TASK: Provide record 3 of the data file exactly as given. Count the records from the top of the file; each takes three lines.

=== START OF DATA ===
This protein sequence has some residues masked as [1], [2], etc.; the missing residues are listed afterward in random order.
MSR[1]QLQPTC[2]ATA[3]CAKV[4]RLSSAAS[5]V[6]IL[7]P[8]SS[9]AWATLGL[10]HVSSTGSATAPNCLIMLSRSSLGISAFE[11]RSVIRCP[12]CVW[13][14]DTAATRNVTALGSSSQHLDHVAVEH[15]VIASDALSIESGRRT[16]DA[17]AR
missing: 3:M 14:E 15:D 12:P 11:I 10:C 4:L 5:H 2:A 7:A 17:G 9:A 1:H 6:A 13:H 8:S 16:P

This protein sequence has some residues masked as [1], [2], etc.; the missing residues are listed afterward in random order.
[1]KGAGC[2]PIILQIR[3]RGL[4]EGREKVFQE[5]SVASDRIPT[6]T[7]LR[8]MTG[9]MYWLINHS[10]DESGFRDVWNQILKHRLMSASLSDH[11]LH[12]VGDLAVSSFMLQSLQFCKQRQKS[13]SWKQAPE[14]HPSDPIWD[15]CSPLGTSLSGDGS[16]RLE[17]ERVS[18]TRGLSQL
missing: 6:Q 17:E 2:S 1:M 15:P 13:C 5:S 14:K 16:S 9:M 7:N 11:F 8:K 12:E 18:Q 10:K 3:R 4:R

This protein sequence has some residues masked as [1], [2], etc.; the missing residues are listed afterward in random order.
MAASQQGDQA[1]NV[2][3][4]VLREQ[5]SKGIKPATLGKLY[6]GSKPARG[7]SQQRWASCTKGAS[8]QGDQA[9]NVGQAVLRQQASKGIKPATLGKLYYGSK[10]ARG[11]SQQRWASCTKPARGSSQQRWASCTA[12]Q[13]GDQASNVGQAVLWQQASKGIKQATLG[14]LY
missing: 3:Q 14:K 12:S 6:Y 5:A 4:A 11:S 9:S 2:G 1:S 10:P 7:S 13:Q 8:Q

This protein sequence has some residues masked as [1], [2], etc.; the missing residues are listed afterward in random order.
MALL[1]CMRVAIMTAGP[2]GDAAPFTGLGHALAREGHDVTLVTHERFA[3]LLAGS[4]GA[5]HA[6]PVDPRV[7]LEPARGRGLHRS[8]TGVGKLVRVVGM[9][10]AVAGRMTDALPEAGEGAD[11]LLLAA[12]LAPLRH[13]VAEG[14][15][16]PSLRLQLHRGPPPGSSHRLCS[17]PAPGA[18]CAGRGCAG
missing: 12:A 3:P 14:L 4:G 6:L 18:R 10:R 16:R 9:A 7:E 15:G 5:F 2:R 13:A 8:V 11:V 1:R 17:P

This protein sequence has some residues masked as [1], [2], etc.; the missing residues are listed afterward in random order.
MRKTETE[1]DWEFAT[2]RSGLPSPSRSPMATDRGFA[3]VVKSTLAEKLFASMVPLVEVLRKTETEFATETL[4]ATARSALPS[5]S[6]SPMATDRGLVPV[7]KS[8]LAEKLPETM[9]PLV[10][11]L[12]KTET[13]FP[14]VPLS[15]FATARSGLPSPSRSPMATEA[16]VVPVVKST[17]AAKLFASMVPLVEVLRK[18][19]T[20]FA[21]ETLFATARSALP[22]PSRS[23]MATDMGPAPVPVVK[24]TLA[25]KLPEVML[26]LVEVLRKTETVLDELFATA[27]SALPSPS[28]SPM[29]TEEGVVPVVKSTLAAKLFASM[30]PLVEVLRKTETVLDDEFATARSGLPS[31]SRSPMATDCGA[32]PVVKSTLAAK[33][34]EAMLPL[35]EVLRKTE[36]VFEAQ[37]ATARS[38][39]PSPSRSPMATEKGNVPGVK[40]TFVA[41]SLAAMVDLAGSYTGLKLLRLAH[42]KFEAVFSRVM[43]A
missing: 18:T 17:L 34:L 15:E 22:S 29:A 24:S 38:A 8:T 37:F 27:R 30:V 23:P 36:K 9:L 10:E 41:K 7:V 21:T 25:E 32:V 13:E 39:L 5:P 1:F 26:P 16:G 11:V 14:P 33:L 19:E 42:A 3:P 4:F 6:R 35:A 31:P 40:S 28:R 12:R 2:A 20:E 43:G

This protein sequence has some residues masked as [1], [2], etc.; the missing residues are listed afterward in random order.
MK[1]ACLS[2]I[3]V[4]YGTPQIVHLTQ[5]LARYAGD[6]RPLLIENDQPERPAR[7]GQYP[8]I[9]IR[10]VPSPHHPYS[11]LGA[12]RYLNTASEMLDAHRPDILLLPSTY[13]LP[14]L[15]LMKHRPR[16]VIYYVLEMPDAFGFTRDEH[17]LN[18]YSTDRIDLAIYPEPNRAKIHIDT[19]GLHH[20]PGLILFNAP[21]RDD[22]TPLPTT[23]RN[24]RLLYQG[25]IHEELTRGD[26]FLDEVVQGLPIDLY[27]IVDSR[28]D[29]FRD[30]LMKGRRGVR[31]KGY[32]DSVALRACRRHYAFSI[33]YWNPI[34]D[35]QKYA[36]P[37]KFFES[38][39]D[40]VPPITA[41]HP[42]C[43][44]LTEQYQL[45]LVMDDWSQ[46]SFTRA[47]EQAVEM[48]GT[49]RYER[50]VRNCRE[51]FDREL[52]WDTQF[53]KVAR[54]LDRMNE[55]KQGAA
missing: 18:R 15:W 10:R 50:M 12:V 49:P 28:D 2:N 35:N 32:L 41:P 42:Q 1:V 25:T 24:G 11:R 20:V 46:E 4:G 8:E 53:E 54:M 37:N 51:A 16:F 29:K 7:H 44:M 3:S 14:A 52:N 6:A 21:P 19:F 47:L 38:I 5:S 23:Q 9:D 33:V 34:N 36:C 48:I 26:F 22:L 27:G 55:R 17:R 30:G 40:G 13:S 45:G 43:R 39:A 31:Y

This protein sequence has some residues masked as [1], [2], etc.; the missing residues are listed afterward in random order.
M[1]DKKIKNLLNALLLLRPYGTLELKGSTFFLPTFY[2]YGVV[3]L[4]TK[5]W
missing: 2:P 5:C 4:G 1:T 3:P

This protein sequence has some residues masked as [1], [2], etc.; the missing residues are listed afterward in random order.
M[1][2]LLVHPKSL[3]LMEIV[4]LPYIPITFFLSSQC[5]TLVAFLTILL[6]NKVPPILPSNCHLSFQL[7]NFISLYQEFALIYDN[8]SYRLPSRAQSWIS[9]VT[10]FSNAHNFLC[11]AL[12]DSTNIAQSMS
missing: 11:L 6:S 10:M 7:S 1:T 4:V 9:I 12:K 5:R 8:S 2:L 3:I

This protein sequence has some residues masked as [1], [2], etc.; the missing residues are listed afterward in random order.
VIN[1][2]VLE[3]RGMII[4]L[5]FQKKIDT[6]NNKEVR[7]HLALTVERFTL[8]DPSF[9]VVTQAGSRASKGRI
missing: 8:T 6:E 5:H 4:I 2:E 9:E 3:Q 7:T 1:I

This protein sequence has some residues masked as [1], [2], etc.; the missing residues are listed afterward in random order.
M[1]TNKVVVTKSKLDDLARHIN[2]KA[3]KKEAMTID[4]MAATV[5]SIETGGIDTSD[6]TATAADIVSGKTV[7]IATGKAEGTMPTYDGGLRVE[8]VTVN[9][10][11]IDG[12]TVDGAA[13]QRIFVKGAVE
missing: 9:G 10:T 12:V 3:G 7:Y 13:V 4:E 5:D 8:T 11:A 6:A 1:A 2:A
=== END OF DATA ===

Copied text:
This protein sequence has some residues masked as [1], [2], etc.; the missing residues are listed afterward in random order.
MAASQQGDQA[1]NV[2][3][4]VLREQ[5]SKGIKPATLGKLY[6]GSKPARG[7]SQQRWASCTKGAS[8]QGDQA[9]NVGQAVLRQQASKGIKPATLGKLYYGSK[10]ARG[11]SQQRWASCTKPARGSSQQRWASCTA[12]Q[13]GDQASNVGQAVLWQQASKGIKQATLG[14]LY
missing: 3:Q 14:K 12:S 6:Y 5:A 4:A 11:S 9:S 2:G 1:S 10:P 7:S 13:Q 8:Q